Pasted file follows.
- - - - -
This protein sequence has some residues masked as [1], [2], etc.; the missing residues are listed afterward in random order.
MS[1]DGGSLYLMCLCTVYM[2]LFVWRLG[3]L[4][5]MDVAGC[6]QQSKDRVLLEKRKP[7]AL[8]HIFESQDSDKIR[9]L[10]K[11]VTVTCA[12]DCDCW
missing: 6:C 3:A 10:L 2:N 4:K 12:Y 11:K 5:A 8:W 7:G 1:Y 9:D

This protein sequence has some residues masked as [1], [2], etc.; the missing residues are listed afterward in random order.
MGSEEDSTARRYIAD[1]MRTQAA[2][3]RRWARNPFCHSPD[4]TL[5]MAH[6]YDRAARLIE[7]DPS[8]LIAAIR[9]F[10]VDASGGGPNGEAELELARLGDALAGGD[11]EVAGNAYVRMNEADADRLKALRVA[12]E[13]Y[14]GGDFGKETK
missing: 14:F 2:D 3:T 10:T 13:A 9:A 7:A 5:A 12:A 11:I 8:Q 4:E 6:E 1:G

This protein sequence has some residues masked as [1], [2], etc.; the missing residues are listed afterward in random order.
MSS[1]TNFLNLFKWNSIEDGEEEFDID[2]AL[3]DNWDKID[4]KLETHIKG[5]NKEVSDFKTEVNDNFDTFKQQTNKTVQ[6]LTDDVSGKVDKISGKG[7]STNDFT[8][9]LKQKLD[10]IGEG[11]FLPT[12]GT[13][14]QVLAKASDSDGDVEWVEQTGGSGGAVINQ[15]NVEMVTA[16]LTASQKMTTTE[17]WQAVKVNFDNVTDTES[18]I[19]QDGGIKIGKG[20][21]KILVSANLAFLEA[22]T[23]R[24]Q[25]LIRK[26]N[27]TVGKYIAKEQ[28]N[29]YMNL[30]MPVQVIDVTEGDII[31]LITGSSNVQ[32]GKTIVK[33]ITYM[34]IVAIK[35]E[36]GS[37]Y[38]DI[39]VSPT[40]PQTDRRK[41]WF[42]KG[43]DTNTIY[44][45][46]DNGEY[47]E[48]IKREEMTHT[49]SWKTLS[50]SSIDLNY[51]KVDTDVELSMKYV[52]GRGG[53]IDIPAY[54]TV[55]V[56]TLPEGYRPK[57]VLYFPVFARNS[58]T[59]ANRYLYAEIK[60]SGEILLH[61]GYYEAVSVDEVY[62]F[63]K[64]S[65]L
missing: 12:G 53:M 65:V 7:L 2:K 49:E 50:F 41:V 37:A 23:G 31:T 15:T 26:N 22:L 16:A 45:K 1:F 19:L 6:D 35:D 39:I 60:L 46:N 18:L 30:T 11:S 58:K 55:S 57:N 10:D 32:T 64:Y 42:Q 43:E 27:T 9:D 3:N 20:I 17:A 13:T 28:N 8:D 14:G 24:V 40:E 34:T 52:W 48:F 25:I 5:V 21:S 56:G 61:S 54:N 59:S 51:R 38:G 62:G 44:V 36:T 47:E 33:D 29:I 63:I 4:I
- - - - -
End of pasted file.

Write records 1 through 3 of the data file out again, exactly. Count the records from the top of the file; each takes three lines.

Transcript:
This protein sequence has some residues masked as [1], [2], etc.; the missing residues are listed afterward in random order.
MS[1]DGGSLYLMCLCTVYM[2]LFVWRLG[3]L[4][5]MDVAGC[6]QQSKDRVLLEKRKP[7]AL[8]HIFESQDSDKIR[9]L[10]K[11]VTVTCA[12]DCDCW
missing: 6:C 3:A 10:L 2:N 4:K 12:Y 11:K 5:A 8:W 7:G 1:Y 9:D

This protein sequence has some residues masked as [1], [2], etc.; the missing residues are listed afterward in random order.
MGSEEDSTARRYIAD[1]MRTQAA[2][3]RRWARNPFCHSPD[4]TL[5]MAH[6]YDRAARLIE[7]DPS[8]LIAAIR[9]F[10]VDASGGGPNGEAELELARLGDALAGGD[11]EVAGNAYVRMNEADADRLKALRVA[12]E[13]Y[14]GGDFGKETK
missing: 14:F 2:D 3:T 10:T 13:A 9:A 7:A 5:A 12:A 11:I 8:Q 4:E 6:E 1:G

This protein sequence has some residues masked as [1], [2], etc.; the missing residues are listed afterward in random order.
MSS[1]TNFLNLFKWNSIEDGEEEFDID[2]AL[3]DNWDKID[4]KLETHIKG[5]NKEVSDFKTEVNDNFDTFKQQTNKTVQ[6]LTDDVSGKVDKISGKG[7]STNDFT[8][9]LKQKLD[10]IGEG[11]FLPT[12]GT[13][14]QVLAKASDSDGDVEWVEQTGGSGGAVINQ[15]NVEMVTA[16]LTASQKMTTTE[17]WQAVKVNFDNVTDTES[18]I[19]QDGGIKIGKG[20][21]KILVSANLAFLEA[22]T[23]R[24]Q[25]LIRK[26]N[27]TVGKYIAKEQ[28]N[29]YMNL[30]MPVQVIDVTEGDII[31]LITGSSNVQ[32]GKTIVK[33]ITYM[34]IVAIK[35]E[36]GS[37]Y[38]DI[39]VSPT[40]PQTDRRK[41]WF[42]KG[43]DTNTIY[44][45][46]DNGEY[47]E[48]IKREEMTHT[49]SWKTLS[50]SSIDLNY[51]KVDTDVELSMKYV[52]GRGG[53]IDIPAY[54]TV[55]V[56]TLPEGYRPK[57]VLYFPVFARNS[58]T[59]ANRYLYAEIK[60]SGEILLH[61]GYYEAVSVDEVY[62]F[63]K[64]S[65]L
missing: 12:G 53:M 65:V 7:L 2:K 49:E 50:F 41:V 37:A 23:G 31:T 15:T 26:N 22:L 16:A 45:K 1:F 19:L 6:D 35:D 39:I 60:L 46:N 18:L 30:T 11:S 58:K 55:S 57:N 10:D 32:T 64:Y 42:Q 43:E 27:T 9:D 3:N 20:I 17:A 13:T 28:N 8:D 14:G 24:V 40:E 34:T 52:W 48:F 25:I 5:V 21:S 56:G 61:S 54:N 59:S 51:R 38:G 62:G 44:V 36:T 47:E 33:D 29:I 63:I 4:I